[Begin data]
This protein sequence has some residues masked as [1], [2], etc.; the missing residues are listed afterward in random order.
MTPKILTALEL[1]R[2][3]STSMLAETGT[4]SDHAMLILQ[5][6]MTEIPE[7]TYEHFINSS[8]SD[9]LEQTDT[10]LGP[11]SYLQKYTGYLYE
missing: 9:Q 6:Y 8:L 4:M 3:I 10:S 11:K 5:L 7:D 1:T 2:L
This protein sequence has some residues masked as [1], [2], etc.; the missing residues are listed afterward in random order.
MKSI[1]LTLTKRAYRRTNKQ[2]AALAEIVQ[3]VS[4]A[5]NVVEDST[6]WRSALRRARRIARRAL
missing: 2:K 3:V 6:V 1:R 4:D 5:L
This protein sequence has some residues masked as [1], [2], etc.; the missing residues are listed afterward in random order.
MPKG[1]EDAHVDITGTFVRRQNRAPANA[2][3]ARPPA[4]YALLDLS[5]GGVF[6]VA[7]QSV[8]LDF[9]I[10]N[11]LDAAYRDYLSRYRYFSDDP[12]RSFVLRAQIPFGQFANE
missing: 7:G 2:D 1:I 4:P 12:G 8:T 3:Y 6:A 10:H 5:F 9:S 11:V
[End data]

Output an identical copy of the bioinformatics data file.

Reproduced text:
This protein sequence has some residues masked as [1], [2], etc.; the missing residues are listed afterward in random order.
MTPKILTALEL[1]R[2][3]STSMLAETGT[4]SDHAMLILQ[5][6]MTEIPE[7]TYEHFINSS[8]SD[9]LEQTDT[10]LGP[11]SYLQKYTGYLYE
missing: 9:Q 6:Y 8:L 4:M 3:I 10:S 11:K 5:L 7:D 1:T 2:L
This protein sequence has some residues masked as [1], [2], etc.; the missing residues are listed afterward in random order.
MKSI[1]LTLTKRAYRRTNKQ[2]AALAEIVQ[3]VS[4]A[5]NVVEDST[6]WRSALRRARRIARRAL
missing: 2:K 3:V 6:V 1:R 4:D 5:L
This protein sequence has some residues masked as [1], [2], etc.; the missing residues are listed afterward in random order.
MPKG[1]EDAHVDITGTFVRRQNRAPANA[2][3]ARPPA[4]YALLDLS[5]GGVF[6]VA[7]QSV[8]LDF[9]I[10]N[11]LDAAYRDYLSRYRYFSDDP[12]RSFVLRAQIPFGQFANE
missing: 7:G 2:D 1:I 4:P 12:G 8:T 3:Y 6:A 10:H 5:F 9:S 11:V